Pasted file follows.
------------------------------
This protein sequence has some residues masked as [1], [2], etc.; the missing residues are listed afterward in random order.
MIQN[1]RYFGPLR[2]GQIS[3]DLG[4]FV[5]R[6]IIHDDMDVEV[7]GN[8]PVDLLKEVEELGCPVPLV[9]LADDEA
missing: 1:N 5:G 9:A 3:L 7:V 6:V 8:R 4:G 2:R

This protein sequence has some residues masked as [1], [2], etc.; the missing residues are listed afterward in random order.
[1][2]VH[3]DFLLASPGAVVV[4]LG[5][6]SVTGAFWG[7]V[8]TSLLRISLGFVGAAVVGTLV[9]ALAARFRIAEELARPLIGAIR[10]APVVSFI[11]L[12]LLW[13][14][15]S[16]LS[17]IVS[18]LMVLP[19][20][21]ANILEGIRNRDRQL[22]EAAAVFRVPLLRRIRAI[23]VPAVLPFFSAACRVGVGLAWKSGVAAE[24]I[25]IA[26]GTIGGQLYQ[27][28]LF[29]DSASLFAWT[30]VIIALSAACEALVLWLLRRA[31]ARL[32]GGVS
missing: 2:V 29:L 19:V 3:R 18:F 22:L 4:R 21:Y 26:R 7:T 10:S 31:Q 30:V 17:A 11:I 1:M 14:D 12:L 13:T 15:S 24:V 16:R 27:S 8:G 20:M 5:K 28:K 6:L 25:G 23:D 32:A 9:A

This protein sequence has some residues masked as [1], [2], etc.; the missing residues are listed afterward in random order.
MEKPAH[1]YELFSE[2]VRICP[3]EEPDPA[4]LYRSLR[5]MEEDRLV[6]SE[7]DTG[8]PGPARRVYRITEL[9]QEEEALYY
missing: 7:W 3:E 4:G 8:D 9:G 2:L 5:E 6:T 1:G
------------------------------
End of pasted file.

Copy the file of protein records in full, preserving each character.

This protein sequence has some residues masked as [1], [2], etc.; the missing residues are listed afterward in random order.
MIQN[1]RYFGPLR[2]GQIS[3]DLG[4]FV[5]R[6]IIHDDMDVEV[7]GN[8]PVDLLKEVEELGCPVPLV[9]LADDEA
missing: 1:N 5:G 9:A 3:L 7:V 6:V 8:R 4:G 2:R

This protein sequence has some residues masked as [1], [2], etc.; the missing residues are listed afterward in random order.
[1][2]VH[3]DFLLASPGAVVV[4]LG[5][6]SVTGAFWG[7]V[8]TSLLRISLGFVGAAVVGTLV[9]ALAARFRIAEELARPLIGAIR[10]APVVSFI[11]L[12]LLW[13][14][15]S[16]LS[17]IVS[18]LMVLP[19][20][21]ANILEGIRNRDRQL[22]EAAAVFRVPLLRRIRAI[23]VPAVLPFFSAACRVGVGLAWKSGVAAE[24]I[25]IA[26]GTIGGQLYQ[27][28]LF[29]DSASLFAWT[30]VIIALSAACEALVLWLLRRA[31]ARL[32]GGVS
missing: 2:V 29:L 19:V 3:R 18:F 22:L 4:R 21:Y 26:R 7:T 10:S 31:Q 30:V 17:A 11:I 1:M 14:D 12:L 13:T 15:S 24:V 16:R 27:S 8:G 20:M 5:K 28:K 6:L 25:G 23:D 32:A 9:A

This protein sequence has some residues masked as [1], [2], etc.; the missing residues are listed afterward in random order.
MEKPAH[1]YELFSE[2]VRICP[3]EEPDPA[4]LYRSLR[5]MEEDRLV[6]SE[7]DTG[8]PGPARRVYRITEL[9]QEEEALYY
missing: 7:W 3:E 4:G 8:D 9:G 2:L 5:E 6:T 1:G